Posted in Railways on Saturday 10th October 2009 at 11:07pm
A huge amount of discussion seems to have taken place about the Severn Valley Railway's gala this year. Right back when the weekend was originally announced, there was a spirited exchange about the railway's supposedly anti-diesel sentiments, reflected in the way that some staff behaved or a bloody-minded refusal to hold connections. I couldn't personally say I'd experienced this on my brief visit back in 2004, which seemed to focus on the range of locos in attendance and the excellent beer on offer. However, the events of the past week or two have provoked further debate, with the unfortunate derailment and subsequent emergency repair at Highley loop fuelling more than one conspiracy theory. Bottom line was though, that the gala would be smaller than planned and the service less intensive. Cursing my usual October luck, I decided to stick it out and visit as planned. I've really enjoyed my trips to the Severn Valley - despite a harrowing introduction as a youngster - and this would make for an interesting and relaxing weekend before a solid few weeks of intensive travelling.
I didn't reckon of course on the combined forces of our local rail operators, who also seemed to be conspiring. Having arrived at the station in time for the 05:50, I watched with dismay as it went from an on-time departure from it's first station to a 14 minute late arrival. Given my restricted ticket and a much reduced timetable, I was going to have a tricky time getting further north than Bristol this morning. However, I arrived to find platform 3 at Temple Meads still busy with passengers and a catering trolley waiting to load. By some strange quirk it seems that a rostering error had left the train driverless. It finally left, 15 minutes late with me safely on board with breakfast and coffee to boot! Running out of path on a diversion via South Wales was never going to be easy however, and we finally reached Kidderminster via a hastily amended route to Birmingham New Street, a cross-town dash to Moor Street and a unit from there onwards. Finally arrived about twenty minutes after we'd have made it via the planned route, already feeling exhausted by the reorganising and some tense moments around connections!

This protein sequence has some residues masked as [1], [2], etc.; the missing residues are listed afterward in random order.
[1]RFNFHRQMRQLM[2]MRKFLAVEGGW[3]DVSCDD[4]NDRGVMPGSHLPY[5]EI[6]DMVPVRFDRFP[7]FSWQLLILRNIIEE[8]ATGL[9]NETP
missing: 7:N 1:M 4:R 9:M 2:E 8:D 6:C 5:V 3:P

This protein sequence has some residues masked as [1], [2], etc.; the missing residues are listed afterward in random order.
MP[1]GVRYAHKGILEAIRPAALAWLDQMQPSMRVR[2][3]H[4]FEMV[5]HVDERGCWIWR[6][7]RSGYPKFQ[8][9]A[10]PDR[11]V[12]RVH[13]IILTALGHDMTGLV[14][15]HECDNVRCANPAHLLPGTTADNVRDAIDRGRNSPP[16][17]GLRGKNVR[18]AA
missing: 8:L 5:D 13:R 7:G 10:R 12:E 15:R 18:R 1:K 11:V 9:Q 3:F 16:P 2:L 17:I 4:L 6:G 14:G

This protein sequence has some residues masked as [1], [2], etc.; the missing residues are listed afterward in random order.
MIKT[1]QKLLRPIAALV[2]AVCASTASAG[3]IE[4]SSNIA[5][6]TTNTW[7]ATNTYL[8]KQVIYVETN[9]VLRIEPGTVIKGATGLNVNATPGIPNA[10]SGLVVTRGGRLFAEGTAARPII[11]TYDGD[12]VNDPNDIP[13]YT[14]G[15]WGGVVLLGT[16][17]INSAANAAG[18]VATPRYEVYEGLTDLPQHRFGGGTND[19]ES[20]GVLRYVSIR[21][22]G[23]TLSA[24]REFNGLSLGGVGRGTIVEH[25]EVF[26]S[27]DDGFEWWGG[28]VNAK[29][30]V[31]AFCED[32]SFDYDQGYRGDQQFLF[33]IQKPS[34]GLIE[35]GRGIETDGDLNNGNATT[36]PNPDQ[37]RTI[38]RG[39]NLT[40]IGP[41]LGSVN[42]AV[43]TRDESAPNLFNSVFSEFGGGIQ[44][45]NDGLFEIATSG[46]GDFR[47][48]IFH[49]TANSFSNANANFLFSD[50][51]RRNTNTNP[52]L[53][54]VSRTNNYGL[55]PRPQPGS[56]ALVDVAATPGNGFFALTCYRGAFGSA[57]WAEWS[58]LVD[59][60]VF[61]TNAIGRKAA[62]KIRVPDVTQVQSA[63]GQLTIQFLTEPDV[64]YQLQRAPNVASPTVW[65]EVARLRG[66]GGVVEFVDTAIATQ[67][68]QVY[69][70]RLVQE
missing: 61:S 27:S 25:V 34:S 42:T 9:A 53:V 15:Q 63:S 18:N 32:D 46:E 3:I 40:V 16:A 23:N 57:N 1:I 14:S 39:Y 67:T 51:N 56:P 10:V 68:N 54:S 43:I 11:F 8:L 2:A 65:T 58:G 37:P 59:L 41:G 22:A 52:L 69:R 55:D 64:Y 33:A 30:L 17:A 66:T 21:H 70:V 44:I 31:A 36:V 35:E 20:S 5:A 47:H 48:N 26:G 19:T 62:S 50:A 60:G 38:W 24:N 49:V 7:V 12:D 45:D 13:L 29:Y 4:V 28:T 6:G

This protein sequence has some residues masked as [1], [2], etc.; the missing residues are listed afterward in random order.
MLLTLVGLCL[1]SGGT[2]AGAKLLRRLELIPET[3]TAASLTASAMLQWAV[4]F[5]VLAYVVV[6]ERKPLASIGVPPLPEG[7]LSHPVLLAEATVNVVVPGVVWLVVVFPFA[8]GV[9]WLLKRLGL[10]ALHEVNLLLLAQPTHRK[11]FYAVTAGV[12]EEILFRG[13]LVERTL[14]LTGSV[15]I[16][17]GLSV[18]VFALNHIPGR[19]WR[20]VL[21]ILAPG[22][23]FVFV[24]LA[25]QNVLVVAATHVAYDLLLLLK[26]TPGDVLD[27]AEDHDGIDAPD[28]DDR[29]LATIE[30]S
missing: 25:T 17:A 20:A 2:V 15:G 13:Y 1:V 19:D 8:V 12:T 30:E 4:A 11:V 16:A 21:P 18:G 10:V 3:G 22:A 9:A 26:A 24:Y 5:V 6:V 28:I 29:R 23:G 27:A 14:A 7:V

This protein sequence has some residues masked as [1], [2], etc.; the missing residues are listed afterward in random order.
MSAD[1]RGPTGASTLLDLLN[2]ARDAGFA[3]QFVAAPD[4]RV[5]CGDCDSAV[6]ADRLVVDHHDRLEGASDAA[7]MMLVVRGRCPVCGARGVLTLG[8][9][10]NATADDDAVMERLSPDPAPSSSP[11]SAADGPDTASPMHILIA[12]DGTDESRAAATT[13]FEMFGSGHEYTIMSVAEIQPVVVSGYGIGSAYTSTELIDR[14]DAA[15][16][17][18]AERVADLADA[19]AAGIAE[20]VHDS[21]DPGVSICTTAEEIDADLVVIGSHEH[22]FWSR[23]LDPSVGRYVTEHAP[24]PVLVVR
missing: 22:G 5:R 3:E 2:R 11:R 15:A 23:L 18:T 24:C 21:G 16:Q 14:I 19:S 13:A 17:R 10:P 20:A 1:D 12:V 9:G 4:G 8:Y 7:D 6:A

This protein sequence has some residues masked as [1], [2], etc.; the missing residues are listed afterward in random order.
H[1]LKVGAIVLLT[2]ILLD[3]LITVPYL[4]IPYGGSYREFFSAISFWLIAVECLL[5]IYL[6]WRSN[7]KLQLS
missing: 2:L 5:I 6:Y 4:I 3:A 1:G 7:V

On the journey up I'd predicted we'd probably end up with D821 on a train, and sure enough there it was, quietly chugging at the front of a rather smartly turned out rake of LMS stock. Got a picture, and walked back to look at 50026 which was stabled beside the train. This was the one time that I noted staff being anything less than friendly, when one of them shouted after me that I wasn't allowed to take a picture where I was standing. It seems that someone had left a barrow full of second hand books and magazines nearby and he thought I had some sort of devious plan to steal them as I photographed the loco! Soon on board D821 and heading for Bewdley. It has to be said, the timetable was a mixed bag. Lots of shuttles to Bewdley and Highley which meant the ability to fairly safely switch trains. However, the steam diagram which the SVR insists on running on the Saturday of diesel events was unavoidable. If you did a trip to Bridgnorth, you just had to do the steam train back. This became more frustrating as the day went on, and we found ourselves steaming down to Kidderminster on a couple of occasions as very rateable traction passed in the opposite direction. It was certainly not going to be one of those "get everything" galas this time!
In the end, settled for impressive runs with the pair of Class 20s, D1062 and 37906. The 37 in particular was noisy and made light work of the demanding line. Settled back and enjoyed far more Batham's Bitter than was probably advisable whilst the misty morning became a very warm and bright afternoon and the engines echoed down the valley.
After a final arrival at Kidderminster and with no sensible move which would get us back before the train to Birmingham, stuck around to photograph 50135 arriving in the sinking sunshine while a pair of shunters prepared to haul another shuttle train. Soon onboard the unit for a slow and sleepy trip back to Moor Street. Some further silliness around the arrival and departure of the 18:12 to Bristol at New Street too, but finally sorted and away a few minutes down. Watched an amazing red sunset over the Malverns, recalling my many years old tradition of watching these Autumn skies on my trips homeward. Chatted to an interesting new acquaintance too, who worked in similar fields to me and reminded me that times were busy and tense for everyone in public service - a valuable lesson delivered with great tact and grace in fact. As we covered the last leg of the trip, reflected that today had been an entertaining day despite the problems and complications, all of which were outside the control of the organisers. It's always a shame to see fine engines passing by - but that's always going to be the difficult part on a line of a fair length like the Severn Valley. Next time though, perhaps a weekday visit and some local accommodation might be in order?
I've had a home on the web for more years than I care to remember, and a few kind souls persuade me it's worth persisting with keeping it updated. This current incarnation of the site is centred around the blog posts which began back in 1999 as 'the daylog' and continued through my travels and tribulations during the following years.
I don't get out and about nearly as much these days, but I do try to record significant events and trips for posterity. You may also have arrived here by following the trail to my former music blog Songs Heard On Fast Trains. That content is preserved here too.